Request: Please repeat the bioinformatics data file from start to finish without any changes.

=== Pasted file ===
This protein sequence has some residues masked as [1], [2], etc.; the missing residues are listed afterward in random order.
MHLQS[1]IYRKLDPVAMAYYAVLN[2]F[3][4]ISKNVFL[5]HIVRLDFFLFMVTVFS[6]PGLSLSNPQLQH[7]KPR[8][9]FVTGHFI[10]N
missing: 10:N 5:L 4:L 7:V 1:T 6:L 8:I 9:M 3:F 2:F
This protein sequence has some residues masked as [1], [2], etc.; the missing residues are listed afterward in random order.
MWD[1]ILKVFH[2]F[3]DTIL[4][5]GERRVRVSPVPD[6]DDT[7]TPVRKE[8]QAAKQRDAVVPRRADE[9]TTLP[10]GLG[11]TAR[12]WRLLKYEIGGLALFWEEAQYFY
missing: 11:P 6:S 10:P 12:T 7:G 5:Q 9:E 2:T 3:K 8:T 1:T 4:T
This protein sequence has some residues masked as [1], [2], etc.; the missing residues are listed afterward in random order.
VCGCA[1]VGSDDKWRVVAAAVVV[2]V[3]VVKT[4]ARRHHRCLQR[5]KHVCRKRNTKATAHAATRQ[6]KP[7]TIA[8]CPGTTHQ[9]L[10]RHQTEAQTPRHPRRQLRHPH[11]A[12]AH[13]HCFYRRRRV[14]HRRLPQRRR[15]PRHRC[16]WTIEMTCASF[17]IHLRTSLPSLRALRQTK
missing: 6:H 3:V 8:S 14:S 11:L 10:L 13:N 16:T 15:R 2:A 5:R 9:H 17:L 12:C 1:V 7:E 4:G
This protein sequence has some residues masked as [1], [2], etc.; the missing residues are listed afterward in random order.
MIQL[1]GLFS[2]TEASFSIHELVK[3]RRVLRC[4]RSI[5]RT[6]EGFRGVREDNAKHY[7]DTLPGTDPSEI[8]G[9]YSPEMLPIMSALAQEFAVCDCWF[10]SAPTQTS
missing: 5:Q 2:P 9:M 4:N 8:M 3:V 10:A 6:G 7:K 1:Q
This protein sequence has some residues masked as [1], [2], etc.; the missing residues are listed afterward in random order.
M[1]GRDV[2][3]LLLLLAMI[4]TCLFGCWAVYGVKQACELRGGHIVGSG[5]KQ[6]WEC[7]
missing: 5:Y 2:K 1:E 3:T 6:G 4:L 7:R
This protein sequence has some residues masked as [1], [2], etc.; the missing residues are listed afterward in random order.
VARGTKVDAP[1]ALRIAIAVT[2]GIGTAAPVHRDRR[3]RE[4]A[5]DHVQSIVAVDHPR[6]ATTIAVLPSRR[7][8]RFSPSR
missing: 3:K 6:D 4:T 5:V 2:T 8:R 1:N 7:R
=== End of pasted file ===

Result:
This protein sequence has some residues masked as [1], [2], etc.; the missing residues are listed afterward in random order.
MHLQS[1]IYRKLDPVAMAYYAVLN[2]F[3][4]ISKNVFL[5]HIVRLDFFLFMVTVFS[6]PGLSLSNPQLQH[7]KPR[8][9]FVTGHFI[10]N
missing: 10:N 5:L 4:L 7:V 1:T 6:L 8:I 9:M 3:F 2:F
This protein sequence has some residues masked as [1], [2], etc.; the missing residues are listed afterward in random order.
MWD[1]ILKVFH[2]F[3]DTIL[4][5]GERRVRVSPVPD[6]DDT[7]TPVRKE[8]QAAKQRDAVVPRRADE[9]TTLP[10]GLG[11]TAR[12]WRLLKYEIGGLALFWEEAQYFY
missing: 11:P 6:S 10:P 12:T 7:G 5:Q 9:E 2:T 3:K 8:T 1:T 4:T
This protein sequence has some residues masked as [1], [2], etc.; the missing residues are listed afterward in random order.
VCGCA[1]VGSDDKWRVVAAAVVV[2]V[3]VVKT[4]ARRHHRCLQR[5]KHVCRKRNTKATAHAATRQ[6]KP[7]TIA[8]CPGTTHQ[9]L[10]RHQTEAQTPRHPRRQLRHPH[11]A[12]AH[13]HCFYRRRRV[14]HRRLPQRRR[15]PRHRC[16]WTIEMTCASF[17]IHLRTSLPSLRALRQTK
missing: 6:H 3:V 8:S 14:S 11:L 10:L 13:N 16:T 15:R 2:A 5:R 9:H 17:L 12:C 1:V 7:E 4:G
This protein sequence has some residues masked as [1], [2], etc.; the missing residues are listed afterward in random order.
MIQL[1]GLFS[2]TEASFSIHELVK[3]RRVLRC[4]RSI[5]RT[6]EGFRGVREDNAKHY[7]DTLPGTDPSEI[8]G[9]YSPEMLPIMSALAQEFAVCDCWF[10]SAPTQTS
missing: 5:Q 2:P 9:M 4:N 8:M 3:V 10:A 6:G 7:K 1:Q
This protein sequence has some residues masked as [1], [2], etc.; the missing residues are listed afterward in random order.
M[1]GRDV[2][3]LLLLLAMI[4]TCLFGCWAVYGVKQACELRGGHIVGSG[5]KQ[6]WEC[7]
missing: 5:Y 2:K 1:E 3:T 6:G 4:L 7:R
This protein sequence has some residues masked as [1], [2], etc.; the missing residues are listed afterward in random order.
VARGTKVDAP[1]ALRIAIAVT[2]GIGTAAPVHRDRR[3]RE[4]A[5]DHVQSIVAVDHPR[6]ATTIAVLPSRR[7][8]RFSPSR
missing: 3:K 6:D 4:T 5:V 2:T 8:R 1:N 7:R